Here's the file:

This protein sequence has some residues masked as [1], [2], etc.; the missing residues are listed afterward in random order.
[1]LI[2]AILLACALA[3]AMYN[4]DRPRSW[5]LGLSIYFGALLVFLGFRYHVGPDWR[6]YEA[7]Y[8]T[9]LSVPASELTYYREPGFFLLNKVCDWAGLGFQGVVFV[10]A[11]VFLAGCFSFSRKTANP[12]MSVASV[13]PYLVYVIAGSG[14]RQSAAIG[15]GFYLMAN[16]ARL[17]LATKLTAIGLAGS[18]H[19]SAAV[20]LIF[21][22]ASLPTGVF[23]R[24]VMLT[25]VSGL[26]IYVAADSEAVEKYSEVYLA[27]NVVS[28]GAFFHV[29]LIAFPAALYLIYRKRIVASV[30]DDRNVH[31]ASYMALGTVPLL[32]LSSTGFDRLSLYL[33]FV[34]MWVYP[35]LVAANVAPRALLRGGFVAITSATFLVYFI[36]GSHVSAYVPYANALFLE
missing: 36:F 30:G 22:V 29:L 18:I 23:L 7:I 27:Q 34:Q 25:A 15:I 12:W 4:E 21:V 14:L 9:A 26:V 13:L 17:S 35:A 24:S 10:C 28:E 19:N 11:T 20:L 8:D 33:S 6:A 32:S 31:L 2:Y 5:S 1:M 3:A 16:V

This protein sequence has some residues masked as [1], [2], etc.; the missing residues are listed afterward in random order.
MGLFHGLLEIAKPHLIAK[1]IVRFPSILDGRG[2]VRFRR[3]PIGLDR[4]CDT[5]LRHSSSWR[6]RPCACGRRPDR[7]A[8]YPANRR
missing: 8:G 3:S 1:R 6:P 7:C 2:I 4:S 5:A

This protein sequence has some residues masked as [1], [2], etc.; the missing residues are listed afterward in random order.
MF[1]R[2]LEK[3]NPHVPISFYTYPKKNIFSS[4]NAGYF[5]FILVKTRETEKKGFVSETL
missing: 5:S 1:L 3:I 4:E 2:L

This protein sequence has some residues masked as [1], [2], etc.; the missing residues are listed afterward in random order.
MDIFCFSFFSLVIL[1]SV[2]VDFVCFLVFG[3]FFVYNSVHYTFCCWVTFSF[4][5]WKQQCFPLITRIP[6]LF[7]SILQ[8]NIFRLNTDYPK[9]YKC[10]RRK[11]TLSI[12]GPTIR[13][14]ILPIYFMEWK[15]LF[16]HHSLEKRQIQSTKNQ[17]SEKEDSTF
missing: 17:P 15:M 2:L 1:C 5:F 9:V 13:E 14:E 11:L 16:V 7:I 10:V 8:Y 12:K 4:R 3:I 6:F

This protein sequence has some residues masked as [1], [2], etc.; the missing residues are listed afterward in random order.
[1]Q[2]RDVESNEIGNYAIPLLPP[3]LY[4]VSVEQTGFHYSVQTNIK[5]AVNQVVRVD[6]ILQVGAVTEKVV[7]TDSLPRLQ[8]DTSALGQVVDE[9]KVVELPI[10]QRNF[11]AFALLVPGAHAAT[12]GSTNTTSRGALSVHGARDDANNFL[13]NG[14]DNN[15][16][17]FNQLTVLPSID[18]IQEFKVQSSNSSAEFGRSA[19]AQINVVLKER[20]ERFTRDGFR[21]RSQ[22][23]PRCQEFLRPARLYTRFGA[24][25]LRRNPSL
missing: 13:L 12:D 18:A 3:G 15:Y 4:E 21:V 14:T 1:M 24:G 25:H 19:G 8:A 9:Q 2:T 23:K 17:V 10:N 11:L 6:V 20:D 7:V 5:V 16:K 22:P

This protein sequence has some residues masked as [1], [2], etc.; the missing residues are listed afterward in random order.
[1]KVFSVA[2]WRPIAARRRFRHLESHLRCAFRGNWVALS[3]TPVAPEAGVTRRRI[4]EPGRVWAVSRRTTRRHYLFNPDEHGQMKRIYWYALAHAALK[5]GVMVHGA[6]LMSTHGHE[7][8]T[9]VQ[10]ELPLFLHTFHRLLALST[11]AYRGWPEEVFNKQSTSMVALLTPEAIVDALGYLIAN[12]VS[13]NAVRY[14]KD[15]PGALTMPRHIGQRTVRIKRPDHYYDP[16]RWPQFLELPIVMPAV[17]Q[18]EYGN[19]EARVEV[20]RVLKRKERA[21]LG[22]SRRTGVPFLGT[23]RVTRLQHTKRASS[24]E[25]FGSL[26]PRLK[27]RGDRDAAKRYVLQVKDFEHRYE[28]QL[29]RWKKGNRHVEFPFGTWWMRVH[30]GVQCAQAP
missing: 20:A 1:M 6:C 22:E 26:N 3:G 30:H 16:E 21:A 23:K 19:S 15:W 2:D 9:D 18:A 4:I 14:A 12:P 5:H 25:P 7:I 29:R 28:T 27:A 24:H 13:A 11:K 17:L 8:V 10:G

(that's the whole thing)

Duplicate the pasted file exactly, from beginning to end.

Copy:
This protein sequence has some residues masked as [1], [2], etc.; the missing residues are listed afterward in random order.
[1]LI[2]AILLACALA[3]AMYN[4]DRPRSW[5]LGLSIYFGALLVFLGFRYHVGPDWR[6]YEA[7]Y[8]T[9]LSVPASELTYYREPGFFLLNKVCDWAGLGFQGVVFV[10]A[11]VFLAGCFSFSRKTANP[12]MSVASV[13]PYLVYVIAGSG[14]RQSAAIG[15]GFYLMAN[16]ARL[17]LATKLTAIGLAGS[18]H[19]SAAV[20]LIF[21][22]ASLPTGVF[23]R[24]VMLT[25]VSGL[26]IYVAADSEAVEKYSEVYLA[27]NVVS[28]GAFFHV[29]LIAFPAALYLIYRKRIVASV[30]DDRNVH[31]ASYMALGTVPLL[32]LSSTGFDRLSLYL[33]FV[34]MWVYP[35]LVAANVAPRALLRGGFVAITSATFLVYFI[36]GSHVSAYVPYANALFLE
missing: 36:F 30:G 22:V 29:L 18:I 23:L 7:I 27:Q 34:Q 25:A 15:I 12:W 4:E 21:V 14:L 9:A 26:V 13:L 17:S 35:A 24:S 10:C 28:E 19:N 11:T 20:L 8:D 33:S 6:A 32:S 31:L 2:Y 5:S 1:M 3:A 16:V

This protein sequence has some residues masked as [1], [2], etc.; the missing residues are listed afterward in random order.
MGLFHGLLEIAKPHLIAK[1]IVRFPSILDGRG[2]VRFRR[3]PIGLDR[4]CDT[5]LRHSSSWR[6]RPCACGRRPDR[7]A[8]YPANRR
missing: 8:G 3:S 1:R 6:P 7:C 2:I 4:S 5:A

This protein sequence has some residues masked as [1], [2], etc.; the missing residues are listed afterward in random order.
MF[1]R[2]LEK[3]NPHVPISFYTYPKKNIFSS[4]NAGYF[5]FILVKTRETEKKGFVSETL
missing: 5:S 1:L 3:I 4:E 2:L

This protein sequence has some residues masked as [1], [2], etc.; the missing residues are listed afterward in random order.
MDIFCFSFFSLVIL[1]SV[2]VDFVCFLVFG[3]FFVYNSVHYTFCCWVTFSF[4][5]WKQQCFPLITRIP[6]LF[7]SILQ[8]NIFRLNTDYPK[9]YKC[10]RRK[11]TLSI[12]GPTIR[13][14]ILPIYFMEWK[15]LF[16]HHSLEKRQIQSTKNQ[17]SEKEDSTF
missing: 17:P 15:M 2:L 1:C 5:F 9:V 13:E 14:E 11:L 16:V 7:I 10:V 8:Y 12:K 4:R 3:I 6:F

This protein sequence has some residues masked as [1], [2], etc.; the missing residues are listed afterward in random order.
[1]Q[2]RDVESNEIGNYAIPLLPP[3]LY[4]VSVEQTGFHYSVQTNIK[5]AVNQVVRVD[6]ILQVGAVTEKVV[7]TDSLPRLQ[8]DTSALGQVVDE[9]KVVELPI[10]QRNF[11]AFALLVPGAHAAT[12]GSTNTTSRGALSVHGARDDANNFL[13]NG[14]DNN[15][16][17]FNQLTVLPSID[18]IQEFKVQSSNSSAEFGRSA[19]AQINVVLKER[20]ERFTRDGFR[21]RSQ[22][23]PRCQEFLRPARLYTRFGA[24][25]LRRNPSL
missing: 13:L 12:D 18:A 3:G 15:Y 4:E 21:V 14:T 1:M 24:G 25:H 19:G 8:A 9:Q 2:T 23:K 17:V 10:N 11:L 6:V 20:D 7:V 5:V 16:K 22:P

This protein sequence has some residues masked as [1], [2], etc.; the missing residues are listed afterward in random order.
[1]KVFSVA[2]WRPIAARRRFRHLESHLRCAFRGNWVALS[3]TPVAPEAGVTRRRI[4]EPGRVWAVSRRTTRRHYLFNPDEHGQMKRIYWYALAHAALK[5]GVMVHGA[6]LMSTHGHE[7][8]T[9]VQ[10]ELPLFLHTFHRLLALST[11]AYRGWPEEVFNKQSTSMVALLTPEAIVDALGYLIAN[12]VS[13]NAVRY[14]KD[15]PGALTMPRHIGQRTVRIKRPDHYYDP[16]RWPQFLELPIVMPAV[17]Q[18]EYGN[19]EARVEV[20]RVLKRKERA[21]LG[22]SRRTGVPFLGT[23]RVTRLQHTKRASS[24]E[25]FGSL[26]PRLK[27]RGDRDAAKRYVLQVKDFEHRYE[28]QL[29]RWKKGNRHVEFPFGTWWMRVH[30]GVQCAQAP
missing: 20:A 1:M 6:C 22:E 26:N 3:G 30:H 16:E 21:A 23:K 19:S 15:W 2:D 9:D 18:A 4:I 14:A 12:P 5:H 25:P 7:I 29:R 28:T 27:A 24:H 13:A 11:K 17:L 8:V 10:G